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CONJUNCTIVITIS

A B C D E F G H I J K L M N O P Q R S T U V W X Y Z

CONJUNCTIVATE - inflammation of the mucous membrane (conjunctiva) of the eye. It is one of the most common eye diseases. This is due to the high reactivity of the conjunctiva, which easily reacts to various endogenous and exogenous influences, as well as the accessibility of the conjunctival sac to external influences, which is due to its anatomical location.

According to the nature of the pathological process, acute and chronic conjunctivitis is distinguished; depending on the etiology, pneumococcal, diphtheria, gonococcal, adenoviral, enterovirus, chlamydial, allergic and other types of conjunctivitis are distinguished.

Acute conjunctivitis begins with the appearance of severe cramps in the eyes, the sensation of sand over the centuries, abundant discharge from the conjunctival sac. The conjunctiva is swollen, hyperemic, and eyelid edema sometimes develops.

Conjunctivitis caused by pneumococci is characterized by the defeat of one eye first, then the second. Conjunctiva may cause point hemorrhages, and sometimes the formation of thin, easily removable films; purulent discharge.

Diphtheria conjunctivitis (diphtheria conjunctiva) is characterized by the appearance of grayish, hard-to-remove films on the conjunctiva of the eyelids. Eyelids tight, swollen. Corneal lesions are often noted.

Adenoviral conjunctivitis is observed sporadically and in the form of epidemic outbreaks. The virus is transmitted by contact. The incubation period is 4 to 8 days. Often the development of conjunctivitis is preceded by inflammatory diseases of the upper respiratory tract, fever. The process is usually one-sided. Marked hyperemia and swelling of the conjunctiva; discharge mucous or mucopurulent. Possible damage to the cornea, leading to a temporary decrease in visual acuity.

Enterovirus conjunctivitis spreads quickly, the incubation period is very short (8 - 48 h). Epidemics occur "in an explosive manner," causing outbreaks. Acute conjunctivitis is accompanied by subconjunctival hemorrhages - from barely noticeable punctate to extensive, exciting all the eyeball.

Chlamydial conjunctivitis (chlamydia of the eye, bath conjunctivitis, swimming pool conjunctivitis) develops when it comes in contact with the mucous membrane of the eye infected with chlamydia, discharge from the affected eye or urinary organs. The incubation period is 5-14 days. Usually one eye is affected, copious, purulent discharge. On the lower conjunctival fold, usually there are rows of large follicles, marked hyperemia of the mucous membrane, an increase in the parotid lymph nodes.

The diagnosis is usually made on the basis of the clinical picture. To clarify the etiology of the disease, laboratory studies (bacteriological, cytological, immunological and serological) are carried out.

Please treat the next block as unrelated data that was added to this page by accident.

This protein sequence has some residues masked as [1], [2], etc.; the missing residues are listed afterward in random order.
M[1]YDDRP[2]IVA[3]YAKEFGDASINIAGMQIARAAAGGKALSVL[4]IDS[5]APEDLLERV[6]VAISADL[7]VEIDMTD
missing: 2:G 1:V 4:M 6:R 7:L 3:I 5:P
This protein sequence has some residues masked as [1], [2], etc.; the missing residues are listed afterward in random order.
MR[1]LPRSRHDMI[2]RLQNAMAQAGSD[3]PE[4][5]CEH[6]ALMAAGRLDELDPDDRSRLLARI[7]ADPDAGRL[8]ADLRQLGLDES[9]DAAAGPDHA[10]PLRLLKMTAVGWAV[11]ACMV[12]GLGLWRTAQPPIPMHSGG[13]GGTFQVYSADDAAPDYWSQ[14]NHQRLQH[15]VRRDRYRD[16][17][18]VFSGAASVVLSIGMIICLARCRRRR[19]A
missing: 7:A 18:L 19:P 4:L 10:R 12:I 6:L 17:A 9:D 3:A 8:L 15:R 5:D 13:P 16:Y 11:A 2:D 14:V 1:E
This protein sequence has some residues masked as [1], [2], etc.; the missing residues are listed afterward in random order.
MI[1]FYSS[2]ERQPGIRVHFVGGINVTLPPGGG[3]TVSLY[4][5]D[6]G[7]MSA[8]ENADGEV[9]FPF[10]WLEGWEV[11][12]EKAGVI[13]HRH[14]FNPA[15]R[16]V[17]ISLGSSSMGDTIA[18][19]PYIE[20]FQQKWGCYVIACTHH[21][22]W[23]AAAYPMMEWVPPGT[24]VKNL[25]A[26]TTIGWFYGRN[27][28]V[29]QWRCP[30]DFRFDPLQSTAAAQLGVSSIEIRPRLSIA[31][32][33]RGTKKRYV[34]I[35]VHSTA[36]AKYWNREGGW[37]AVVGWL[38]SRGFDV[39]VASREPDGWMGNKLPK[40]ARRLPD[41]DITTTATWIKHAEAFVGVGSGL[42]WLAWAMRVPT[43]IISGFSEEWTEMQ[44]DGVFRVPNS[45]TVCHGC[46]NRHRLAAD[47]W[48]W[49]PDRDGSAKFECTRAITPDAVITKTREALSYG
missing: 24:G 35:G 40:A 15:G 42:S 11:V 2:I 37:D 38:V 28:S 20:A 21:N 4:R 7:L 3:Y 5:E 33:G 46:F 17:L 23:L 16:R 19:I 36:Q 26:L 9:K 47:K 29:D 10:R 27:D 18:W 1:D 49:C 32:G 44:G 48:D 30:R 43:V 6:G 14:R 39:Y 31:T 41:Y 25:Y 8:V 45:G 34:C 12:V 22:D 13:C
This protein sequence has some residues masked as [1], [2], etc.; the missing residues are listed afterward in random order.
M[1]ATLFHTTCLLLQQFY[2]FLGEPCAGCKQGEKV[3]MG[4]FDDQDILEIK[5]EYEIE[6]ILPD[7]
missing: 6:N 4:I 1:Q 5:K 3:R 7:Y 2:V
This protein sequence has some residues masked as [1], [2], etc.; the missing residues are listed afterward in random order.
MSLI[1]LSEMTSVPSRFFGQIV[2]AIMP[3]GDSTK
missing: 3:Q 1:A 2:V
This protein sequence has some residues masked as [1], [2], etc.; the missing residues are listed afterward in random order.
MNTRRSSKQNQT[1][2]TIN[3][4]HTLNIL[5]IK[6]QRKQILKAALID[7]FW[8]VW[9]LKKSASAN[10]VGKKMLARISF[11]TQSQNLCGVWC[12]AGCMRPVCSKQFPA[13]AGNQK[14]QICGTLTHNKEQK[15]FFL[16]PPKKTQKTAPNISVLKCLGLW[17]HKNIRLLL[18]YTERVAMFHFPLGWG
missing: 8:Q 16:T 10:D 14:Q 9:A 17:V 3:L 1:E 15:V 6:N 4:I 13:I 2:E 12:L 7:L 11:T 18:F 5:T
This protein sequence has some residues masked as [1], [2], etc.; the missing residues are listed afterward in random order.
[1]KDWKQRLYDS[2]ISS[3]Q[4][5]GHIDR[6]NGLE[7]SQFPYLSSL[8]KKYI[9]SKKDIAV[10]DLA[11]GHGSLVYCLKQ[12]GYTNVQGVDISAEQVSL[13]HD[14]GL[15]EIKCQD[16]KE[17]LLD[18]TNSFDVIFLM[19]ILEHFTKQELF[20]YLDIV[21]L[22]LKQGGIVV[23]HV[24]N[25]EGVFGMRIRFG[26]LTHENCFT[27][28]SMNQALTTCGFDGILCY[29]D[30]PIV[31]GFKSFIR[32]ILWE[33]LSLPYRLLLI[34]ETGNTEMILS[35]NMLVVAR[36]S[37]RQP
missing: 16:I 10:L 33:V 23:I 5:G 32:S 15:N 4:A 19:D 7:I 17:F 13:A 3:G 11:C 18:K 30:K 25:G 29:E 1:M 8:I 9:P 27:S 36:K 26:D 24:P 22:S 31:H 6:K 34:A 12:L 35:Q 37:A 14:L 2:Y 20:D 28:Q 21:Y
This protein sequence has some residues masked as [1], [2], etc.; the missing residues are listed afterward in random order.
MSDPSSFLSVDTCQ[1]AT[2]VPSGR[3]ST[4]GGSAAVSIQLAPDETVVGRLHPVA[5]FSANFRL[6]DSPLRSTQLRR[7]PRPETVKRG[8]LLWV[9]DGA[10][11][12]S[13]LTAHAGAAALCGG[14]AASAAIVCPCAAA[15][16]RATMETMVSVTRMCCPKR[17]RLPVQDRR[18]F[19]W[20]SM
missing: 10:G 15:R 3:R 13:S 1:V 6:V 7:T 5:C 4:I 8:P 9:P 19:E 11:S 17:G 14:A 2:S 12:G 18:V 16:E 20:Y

Treatment includes frequent washes of the conjunctival sac with a 2% solution of boric acid, solutions of sulfacyl-sodium, penicillin, kanamycin, gentamicin, 10% solution of sulfapyridazine; foundation of tetracycline or erythromycin ointment for eyelids (3-4 times a day), eye film with sulfapyridazine or kanamycin (1 time per day). In adenoviral conjunctivitis, instillations of antiviral drugs are used — interferon, pyrogenal, semi-dan (6–8 times a day) or ointment laying — 0.5% tefrofen or 0.5% florenal (3-4 times a day).

The prognosis for acute conjunctivitis in the case of timely treatment is favorable, the process ends with full recovery.

Prevention includes personal hygiene. If acute conjunctivitis occurs, the patient should be isolated; Especially dangerous is the stay of patients with conjunctivitis in children's groups. For instillation of drugs or laying ointment, use individual pipettes and glass rods, after which they are sterilized by boiling.

Allergic conjunctivitis occurs when the body is sensitive to pollen, dust (household or industrial), wool, feathers, down, household chemicals, pesticides, detergents, chemical air pollutants, cosmetic and perfume products, and drugs. Seasonal exacerbations are characteristic of conjunctivitis caused by pollen during the flowering period of grass, grass, trees. Pollinous conjunctivitis is often combined with runny nose, dermatitis, and bronchial asthma. Drug conjunctivitis most often occurs when using eye drops and ointments, less often when taking medication inside.

Diagnosis is mainly based on the allergic history. Treatment involves the complete elimination of the allergen.

Chronic conjunctivitis can occur in conditions of polluted and dusty air, under the influence of chemical impurities or with intense visual work in individuals with long-sightedness or astigmatism of the eye, when working in poor lighting conditions, with diseases of the eyelids and lacrimal ducts, chronic diseases of the nose and nasopharynx. Symptoms of chronic conjunctivitis are heaviness of the eyelids, burning sensation, foreign body sensation, tearing, photophobia . In children, chronic conjunctivitis usually occurs with the formation of numerous follicles in the lower transition fold (folliculosis). Chronic conjunctivitis is difficult to treat, often recurs. Prevention includes timely treatment of blepharitis, the correct selection of corrective glasses.